I am DONE. I have painted everything for DreadBall. And then some…
My gaming club (CORT) went “all-in” for the first two DreadBall Kickstarter campaigns, and I grabbed the 2nd Edition Kickstarter bundle. As part of our acquisition program, I made a commitment to my mates that I would paint the entire lot.
I initially anticipated twelve teams, a few giants, and a handful of MVPs. That was an ambitious, but manageable oath. Then, there was another set of teams, giants, and MVPs. Not to mention a new game. Then, there was a second edition. Not to mention new, second edition components. My commitment had serious “mission creep.”
Every team, MVP, Giant, Staff, Accessory… Done. 600 plus models. It was a hell of a project, and now I’m going to go drink a beer. Maybe more.
[returning to the keyboard after two pints]
In the five and a half years it took to paint these little galactic athletes, I learned a lot. Miniature painting is a peculiar past time that affords moments of clarity on various topics; health, wellness, legacy, relationships, endurance, persistence, and dedication to name a few. Practically, I did learn a bit about pushing wet pigment around on toys.
Below lies my assessment of DreadBall miniatures. I call the proceedings my “DreadBall Superlatives.” Fourteen Rushes, fourteen categories. These opinions are mine and mine alone. All of this took longer that I’ll ever admit. Please share your opinions on my purely subjective distinctions in the comments.
Bur first, there are preambles!
I. I chose very early to mimic the color (ahem, colour) schemes of Mantic’s production photos. In part because I wanted to challenge myself, and also because I thought it would be a soft promotional tactic when fielding the teams in public spaces.
II. I used Army Painter primer and paints. I used a combination of Army Painter and Citadel tones/washes.
III. I chose very early to strive for “table top standard.” My gaming club plays games. We don’t paint games. We’re middle aged men with eye glasses to see, and pint glasses to drink beer. None of us are scrutinizing the level of miniature detail from 30″ away. Also, time. With several hundred miniatures to paint, aiming for “TTS” quality helped move the process along.
[Lengthy diatribe] Despite being a professional artist, I only began painting miniatures in 2010 with Games Workshop’s 3rd edition of Space Hulk. This relatively new past time has been an interesting diversion from my normal studio practice of painting larger works on canvas. In one way, painting a miniature is instant gratification. I can finish a “TTS” miniature within a day, whereas a canvas may sometimes take three months. In another way, painting a miniature is like a glorified coloring book. I’m slapping paint onto a fully realized image that happens to be three-dimensional. The process is fun, but it’s technique driven and strictly complementary/secondary to the work of the illustrator & sculptor. As such, it’s no where near as rewarding or fulfilling for me as creating unique works from conception to final execution.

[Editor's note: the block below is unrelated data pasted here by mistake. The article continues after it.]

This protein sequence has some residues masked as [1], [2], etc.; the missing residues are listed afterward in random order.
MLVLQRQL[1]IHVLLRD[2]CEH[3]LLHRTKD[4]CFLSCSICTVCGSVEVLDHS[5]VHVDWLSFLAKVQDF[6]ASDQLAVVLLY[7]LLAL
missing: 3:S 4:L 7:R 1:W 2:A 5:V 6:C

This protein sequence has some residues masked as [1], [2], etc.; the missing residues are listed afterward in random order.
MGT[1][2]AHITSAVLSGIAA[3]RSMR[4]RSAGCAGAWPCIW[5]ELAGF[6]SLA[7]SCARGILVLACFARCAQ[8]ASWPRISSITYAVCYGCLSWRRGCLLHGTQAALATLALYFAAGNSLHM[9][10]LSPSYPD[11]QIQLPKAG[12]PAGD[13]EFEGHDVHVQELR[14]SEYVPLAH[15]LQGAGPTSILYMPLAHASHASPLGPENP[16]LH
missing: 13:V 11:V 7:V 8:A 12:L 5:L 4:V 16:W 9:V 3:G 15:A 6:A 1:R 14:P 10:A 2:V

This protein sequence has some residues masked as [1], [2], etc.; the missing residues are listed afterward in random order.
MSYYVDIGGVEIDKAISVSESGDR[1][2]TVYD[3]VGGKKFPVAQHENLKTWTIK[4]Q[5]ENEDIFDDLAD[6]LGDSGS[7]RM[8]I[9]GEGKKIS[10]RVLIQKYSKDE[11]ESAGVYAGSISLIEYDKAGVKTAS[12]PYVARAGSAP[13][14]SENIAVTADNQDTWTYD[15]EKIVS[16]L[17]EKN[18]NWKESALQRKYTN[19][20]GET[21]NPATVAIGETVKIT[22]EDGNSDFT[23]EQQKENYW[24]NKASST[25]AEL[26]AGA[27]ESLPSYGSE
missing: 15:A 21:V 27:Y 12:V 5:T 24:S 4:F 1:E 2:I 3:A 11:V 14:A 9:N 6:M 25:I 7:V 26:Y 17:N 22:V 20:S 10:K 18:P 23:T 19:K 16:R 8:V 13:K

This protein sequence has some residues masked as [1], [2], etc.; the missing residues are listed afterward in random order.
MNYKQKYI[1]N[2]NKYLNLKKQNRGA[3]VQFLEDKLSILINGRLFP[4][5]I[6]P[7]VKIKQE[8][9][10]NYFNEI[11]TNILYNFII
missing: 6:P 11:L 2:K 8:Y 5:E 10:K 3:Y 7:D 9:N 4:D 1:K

Form follows function. In Dreadball, this refers to a) the physical game, and b) the theme.
a) [Lengthier diatribe] DreadBall is a board game. It just happens to be a board game published by a miniatures gaming company. Consequently, DreadBall has many miniature game trappings. Nonetheless, there is a cardinal rule that must be observed in board gaming – FORM FOLLOWS FUNCTION. If Coaches are not familiar with this concept, it’s a phrase coined by the exemplary American architect Louis Sullivan. DreadBall is a tactical sport, and positioning is a vital concept for game mastery. Positioning is based on a hex (pun not intended). The hex is tantamount. The hex is the alpha and the omega. A DreadBall miniature merely rests on top of the hex. The miniature must be subservient to the hex in order for the game to function. If a miniature crosses the plain of it’s own hex, it disrupts adjacent hexes and the miniatures that rest upon them. An illustrator and a sculptor must be cognizant of this fact. Often they are not. It does not matter how clever/unique/original a player design may appear. If the physical sculpture breaks the hex plain – it sucks. Creativity must materialize within the parameters of game play. The parameter is the hex. Break the hex, and the miniature is broke. If that conceit reads broken to any Coaches – go play a war game with a ruler.
b) DreadBall is the greatest sport in the galaxy. It’s science fiction. The miniatures need to aesthetically complement the setting. Sculptors and illustrators have a wide berth in this case with only two requirements: science fiction and sports. Nonetheless, some DreadBall miniatures look like they belong in entirely different genres.
Also, humor. DreadBall is dealing with an absurd premise. Intergalactic warring factions of outrageously different species are competing in an organized and sanctioned sport. It’s preposterous. If illustrators and sculptors (and game designers and flavor writers) can embrace the ludicrous theme – so much the better. In my opinion, games that are heavily miniaturized need more levity. Coaches, check yourself and lighten up. We’re playing Space Jam.
Without further ado, here’s are Prof Wojo’s DreadBall Miniature Superlatives!
1. BEST TEAM SCLUPT = Marauders
WORST TEAM SCLUPT = Koris
2. BEST TEAM CAPTAIN SCULPT = Reek Rolat and Raiden (TIE)
WORST TEAM CAPTAIN SCULPT = Kal Terza and Supreme Leader (TIE)
3. BEST MVP SCULPT = Buzzcut
WORST MVP SCLUPT = ORABB1
4. BEST SUPPORT STAFF SCULPT = Fergus (Mercury)
WORST SUPPORT TEAM SCLUPT = Cheerleaders
5. BEST PRONE SCLUPT = Teraton
WORST PRONE SCULPT? = Nameless
6. BEST GIANT SCULPT = Brank ‘Boom-Fist’
WORST GIANT SCLUPT = Karadon
7. BEST IP (Intellectual Property) SCULPT = Hector Weiss